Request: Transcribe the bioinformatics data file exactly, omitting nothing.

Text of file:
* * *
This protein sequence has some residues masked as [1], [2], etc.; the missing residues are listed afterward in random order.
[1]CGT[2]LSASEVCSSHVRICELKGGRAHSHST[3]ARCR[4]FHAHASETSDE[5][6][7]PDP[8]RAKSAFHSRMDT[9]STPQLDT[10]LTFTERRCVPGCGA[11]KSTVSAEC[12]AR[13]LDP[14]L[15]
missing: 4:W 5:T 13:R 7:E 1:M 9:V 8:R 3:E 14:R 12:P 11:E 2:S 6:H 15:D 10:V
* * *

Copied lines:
This protein sequence has some residues masked as [1], [2], etc.; the missing residues are listed afterward in random order.
[1]CGT[2]LSASEVCSSHVRICELKGGRAHSHST[3]ARCR[4]FHAHASETSDE[5][6][7]PDP[8]RAKSAFHSRMDT[9]STPQLDT[10]LTFTERRCVPGCGA[11]KSTVSAEC[12]AR[13]LDP[14]L[15]
missing: 4:W 5:T 13:R 7:E 1:M 9:V 8:R 3:E 14:R 12:P 11:E 2:S 6:H 15:D 10:V